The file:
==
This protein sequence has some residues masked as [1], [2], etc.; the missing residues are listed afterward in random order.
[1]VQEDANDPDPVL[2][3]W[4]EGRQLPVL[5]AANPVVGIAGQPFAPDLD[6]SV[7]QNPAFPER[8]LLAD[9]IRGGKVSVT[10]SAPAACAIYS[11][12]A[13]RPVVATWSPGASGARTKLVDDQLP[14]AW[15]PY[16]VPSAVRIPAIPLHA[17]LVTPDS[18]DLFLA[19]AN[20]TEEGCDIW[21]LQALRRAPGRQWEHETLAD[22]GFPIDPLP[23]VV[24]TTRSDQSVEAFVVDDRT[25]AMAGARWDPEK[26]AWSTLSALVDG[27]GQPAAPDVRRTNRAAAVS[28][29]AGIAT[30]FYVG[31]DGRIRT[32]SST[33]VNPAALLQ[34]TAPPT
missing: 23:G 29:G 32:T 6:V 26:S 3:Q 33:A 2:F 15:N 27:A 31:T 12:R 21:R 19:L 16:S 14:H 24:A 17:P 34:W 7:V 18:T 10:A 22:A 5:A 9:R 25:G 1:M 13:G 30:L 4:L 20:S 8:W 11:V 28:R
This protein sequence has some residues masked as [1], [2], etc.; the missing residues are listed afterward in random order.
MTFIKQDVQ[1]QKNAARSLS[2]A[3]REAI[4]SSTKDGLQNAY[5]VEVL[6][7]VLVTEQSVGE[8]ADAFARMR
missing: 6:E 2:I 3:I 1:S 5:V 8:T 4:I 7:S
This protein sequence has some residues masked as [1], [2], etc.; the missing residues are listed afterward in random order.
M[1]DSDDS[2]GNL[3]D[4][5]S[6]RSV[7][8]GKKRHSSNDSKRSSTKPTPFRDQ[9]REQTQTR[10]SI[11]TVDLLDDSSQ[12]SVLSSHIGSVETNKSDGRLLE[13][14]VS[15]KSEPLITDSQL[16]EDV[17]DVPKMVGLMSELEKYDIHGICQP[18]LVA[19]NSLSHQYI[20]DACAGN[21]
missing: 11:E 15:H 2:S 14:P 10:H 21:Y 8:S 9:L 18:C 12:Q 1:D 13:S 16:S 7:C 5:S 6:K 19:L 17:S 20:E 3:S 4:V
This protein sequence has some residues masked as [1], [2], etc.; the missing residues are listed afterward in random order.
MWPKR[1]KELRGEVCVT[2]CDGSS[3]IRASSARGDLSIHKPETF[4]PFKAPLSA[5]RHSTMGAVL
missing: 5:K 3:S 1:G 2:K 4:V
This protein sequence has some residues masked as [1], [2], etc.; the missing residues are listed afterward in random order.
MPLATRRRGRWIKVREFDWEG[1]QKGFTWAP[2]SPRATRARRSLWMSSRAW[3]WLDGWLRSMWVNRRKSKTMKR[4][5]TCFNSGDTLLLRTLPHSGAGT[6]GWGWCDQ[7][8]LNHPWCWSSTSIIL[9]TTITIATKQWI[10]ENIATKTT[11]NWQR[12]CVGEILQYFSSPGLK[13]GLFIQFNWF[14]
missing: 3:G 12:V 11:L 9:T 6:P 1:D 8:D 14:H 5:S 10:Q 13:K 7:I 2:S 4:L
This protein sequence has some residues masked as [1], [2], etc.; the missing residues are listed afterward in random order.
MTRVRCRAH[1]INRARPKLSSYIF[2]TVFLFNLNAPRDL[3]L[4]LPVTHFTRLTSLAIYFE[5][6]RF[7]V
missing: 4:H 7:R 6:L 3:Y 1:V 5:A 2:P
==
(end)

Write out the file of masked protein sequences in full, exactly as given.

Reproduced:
This protein sequence has some residues masked as [1], [2], etc.; the missing residues are listed afterward in random order.
[1]VQEDANDPDPVL[2][3]W[4]EGRQLPVL[5]AANPVVGIAGQPFAPDLD[6]SV[7]QNPAFPER[8]LLAD[9]IRGGKVSVT[10]SAPAACAIYS[11][12]A[13]RPVVATWSPGASGARTKLVDDQLP[14]AW[15]PY[16]VPSAVRIPAIPLHA[17]LVTPDS[18]DLFLA[19]AN[20]TEEGCDIW[21]LQALRRAPGRQWEHETLAD[22]GFPIDPLP[23]VV[24]TTRSDQSVEAFVVDDRT[25]AMAGARWDPEK[26]AWSTLSALVDG[27]GQPAAPDVRRTNRAAAVS[28][29]AGIAT[30]FYVG[31]DGRIRT[32]SST[33]VNPAALLQ[34]TAPPT
missing: 23:G 29:G 32:T 6:V 26:S 3:Q 33:A 2:F 15:N 27:A 31:T 12:R 21:R 19:L 16:S 14:H 24:A 17:P 34:W 7:V 18:T 10:A 22:A 5:A 9:R 25:G 1:M 13:G 30:L 4:L 20:S 8:W 11:V 28:R
This protein sequence has some residues masked as [1], [2], etc.; the missing residues are listed afterward in random order.
MTFIKQDVQ[1]QKNAARSLS[2]A[3]REAI[4]SSTKDGLQNAY[5]VEVL[6][7]VLVTEQSVGE[8]ADAFARMR
missing: 6:E 2:I 3:I 1:S 5:V 8:T 4:I 7:S
This protein sequence has some residues masked as [1], [2], etc.; the missing residues are listed afterward in random order.
M[1]DSDDS[2]GNL[3]D[4][5]S[6]RSV[7][8]GKKRHSSNDSKRSSTKPTPFRDQ[9]REQTQTR[10]SI[11]TVDLLDDSSQ[12]SVLSSHIGSVETNKSDGRLLE[13][14]VS[15]KSEPLITDSQL[16]EDV[17]DVPKMVGLMSELEKYDIHGICQP[18]LVA[19]NSLSHQYI[20]DACAGN[21]
missing: 11:E 15:H 2:S 14:P 10:H 21:Y 8:S 9:L 18:C 12:Q 1:D 13:S 16:S 7:C 5:S 6:K 19:L 17:S 20:E 3:S 4:V
This protein sequence has some residues masked as [1], [2], etc.; the missing residues are listed afterward in random order.
MWPKR[1]KELRGEVCVT[2]CDGSS[3]IRASSARGDLSIHKPETF[4]PFKAPLSA[5]RHSTMGAVL
missing: 5:K 3:S 1:G 2:K 4:V
This protein sequence has some residues masked as [1], [2], etc.; the missing residues are listed afterward in random order.
MPLATRRRGRWIKVREFDWEG[1]QKGFTWAP[2]SPRATRARRSLWMSSRAW[3]WLDGWLRSMWVNRRKSKTMKR[4][5]TCFNSGDTLLLRTLPHSGAGT[6]GWGWCDQ[7][8]LNHPWCWSSTSIIL[9]TTITIATKQWI[10]ENIATKTT[11]NWQR[12]CVGEILQYFSSPGLK[13]GLFIQFNWF[14]
missing: 3:G 12:V 11:L 9:T 6:P 1:D 8:D 14:H 5:S 10:Q 13:K 7:I 2:S 4:L
This protein sequence has some residues masked as [1], [2], etc.; the missing residues are listed afterward in random order.
MTRVRCRAH[1]INRARPKLSSYIF[2]TVFLFNLNAPRDL[3]L[4]LPVTHFTRLTSLAIYFE[5][6]RF[7]V
missing: 4:H 7:R 6:L 3:Y 1:V 5:A 2:P